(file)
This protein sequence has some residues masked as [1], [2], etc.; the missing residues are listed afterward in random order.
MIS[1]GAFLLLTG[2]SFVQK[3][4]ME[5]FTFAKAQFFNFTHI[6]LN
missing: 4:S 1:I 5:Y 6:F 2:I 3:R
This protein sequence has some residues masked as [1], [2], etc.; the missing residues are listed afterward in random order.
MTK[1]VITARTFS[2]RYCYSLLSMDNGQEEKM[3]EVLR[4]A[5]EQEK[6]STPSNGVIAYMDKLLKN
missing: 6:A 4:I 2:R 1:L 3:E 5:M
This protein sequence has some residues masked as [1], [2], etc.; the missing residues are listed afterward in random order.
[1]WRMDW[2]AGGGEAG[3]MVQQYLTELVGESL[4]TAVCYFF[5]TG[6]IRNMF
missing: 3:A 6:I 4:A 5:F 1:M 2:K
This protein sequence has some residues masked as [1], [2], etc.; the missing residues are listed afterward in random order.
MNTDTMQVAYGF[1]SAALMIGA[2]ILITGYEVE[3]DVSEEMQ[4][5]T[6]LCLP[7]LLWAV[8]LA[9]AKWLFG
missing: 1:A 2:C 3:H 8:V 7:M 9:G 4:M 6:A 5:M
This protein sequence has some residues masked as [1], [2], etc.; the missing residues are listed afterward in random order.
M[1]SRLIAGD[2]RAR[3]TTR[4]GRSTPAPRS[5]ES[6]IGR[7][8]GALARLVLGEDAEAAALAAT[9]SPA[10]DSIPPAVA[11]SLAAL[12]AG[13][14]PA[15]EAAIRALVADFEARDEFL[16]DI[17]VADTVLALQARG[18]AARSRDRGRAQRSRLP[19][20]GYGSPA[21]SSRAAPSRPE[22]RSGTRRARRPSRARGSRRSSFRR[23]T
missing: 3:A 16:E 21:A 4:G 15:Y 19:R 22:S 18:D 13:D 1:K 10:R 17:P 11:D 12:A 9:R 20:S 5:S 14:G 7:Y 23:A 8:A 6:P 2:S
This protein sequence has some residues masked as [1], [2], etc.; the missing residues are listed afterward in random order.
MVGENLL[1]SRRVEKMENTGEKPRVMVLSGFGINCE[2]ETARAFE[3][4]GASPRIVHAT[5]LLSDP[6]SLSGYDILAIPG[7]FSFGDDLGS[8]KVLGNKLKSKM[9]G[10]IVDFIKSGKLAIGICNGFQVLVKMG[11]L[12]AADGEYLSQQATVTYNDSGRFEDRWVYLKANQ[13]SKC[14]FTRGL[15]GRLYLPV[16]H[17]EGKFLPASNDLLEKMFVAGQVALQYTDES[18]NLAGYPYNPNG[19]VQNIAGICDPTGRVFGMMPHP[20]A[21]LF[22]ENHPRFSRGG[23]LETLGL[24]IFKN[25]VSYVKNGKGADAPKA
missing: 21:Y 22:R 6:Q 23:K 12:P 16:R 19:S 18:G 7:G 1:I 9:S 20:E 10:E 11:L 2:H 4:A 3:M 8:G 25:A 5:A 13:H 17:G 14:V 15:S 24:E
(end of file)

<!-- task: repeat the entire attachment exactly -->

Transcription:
This protein sequence has some residues masked as [1], [2], etc.; the missing residues are listed afterward in random order.
MIS[1]GAFLLLTG[2]SFVQK[3][4]ME[5]FTFAKAQFFNFTHI[6]LN
missing: 4:S 1:I 5:Y 6:F 2:I 3:R
This protein sequence has some residues masked as [1], [2], etc.; the missing residues are listed afterward in random order.
MTK[1]VITARTFS[2]RYCYSLLSMDNGQEEKM[3]EVLR[4]A[5]EQEK[6]STPSNGVIAYMDKLLKN
missing: 6:A 4:I 2:R 1:L 3:E 5:M
This protein sequence has some residues masked as [1], [2], etc.; the missing residues are listed afterward in random order.
[1]WRMDW[2]AGGGEAG[3]MVQQYLTELVGESL[4]TAVCYFF[5]TG[6]IRNMF
missing: 3:A 6:I 4:A 5:F 1:M 2:K
This protein sequence has some residues masked as [1], [2], etc.; the missing residues are listed afterward in random order.
MNTDTMQVAYGF[1]SAALMIGA[2]ILITGYEVE[3]DVSEEMQ[4][5]T[6]LCLP[7]LLWAV[8]LA[9]AKWLFG
missing: 1:A 2:C 3:H 8:V 7:M 9:G 4:M 6:A 5:M
This protein sequence has some residues masked as [1], [2], etc.; the missing residues are listed afterward in random order.
M[1]SRLIAGD[2]RAR[3]TTR[4]GRSTPAPRS[5]ES[6]IGR[7][8]GALARLVLGEDAEAAALAAT[9]SPA[10]DSIPPAVA[11]SLAAL[12]AG[13][14]PA[15]EAAIRALVADFEARDEFL[16]DI[17]VADTVLALQARG[18]AARSRDRGRAQRSRLP[19][20]GYGSPA[21]SSRAAPSRPE[22]RSGTRRARRPSRARGSRRSSFRR[23]T
missing: 3:A 16:E 21:A 4:G 15:Y 19:R 22:S 18:D 13:D 1:K 10:R 17:P 11:D 12:A 9:R 20:S 5:S 14:G 7:Y 23:A 8:A 6:P 2:S
This protein sequence has some residues masked as [1], [2], etc.; the missing residues are listed afterward in random order.
MVGENLL[1]SRRVEKMENTGEKPRVMVLSGFGINCE[2]ETARAFE[3][4]GASPRIVHAT[5]LLSDP[6]SLSGYDILAIPG[7]FSFGDDLGS[8]KVLGNKLKSKM[9]G[10]IVDFIKSGKLAIGICNGFQVLVKMG[11]L[12]AADGEYLSQQATVTYNDSGRFEDRWVYLKANQ[13]SKC[14]FTRGL[15]GRLYLPV[16]H[17]EGKFLPASNDLLEKMFVAGQVALQYTDES[18]NLAGYPYNPNG[19]VQNIAGICDPTGRVFGMMPHP[20]A[21]LF[22]ENHPRFSRGG[23]LETLGL[24]IFKN[25]VSYVKNGKGADAPKA
missing: 21:Y 22:R 6:Q 23:K 12:P 16:R 19:S 18:G 7:G 1:I 9:S 20:E 10:E 11:L 2:H 4:A 3:M 8:G 25:A 5:A 13:H 17:G 14:V 15:S 24:E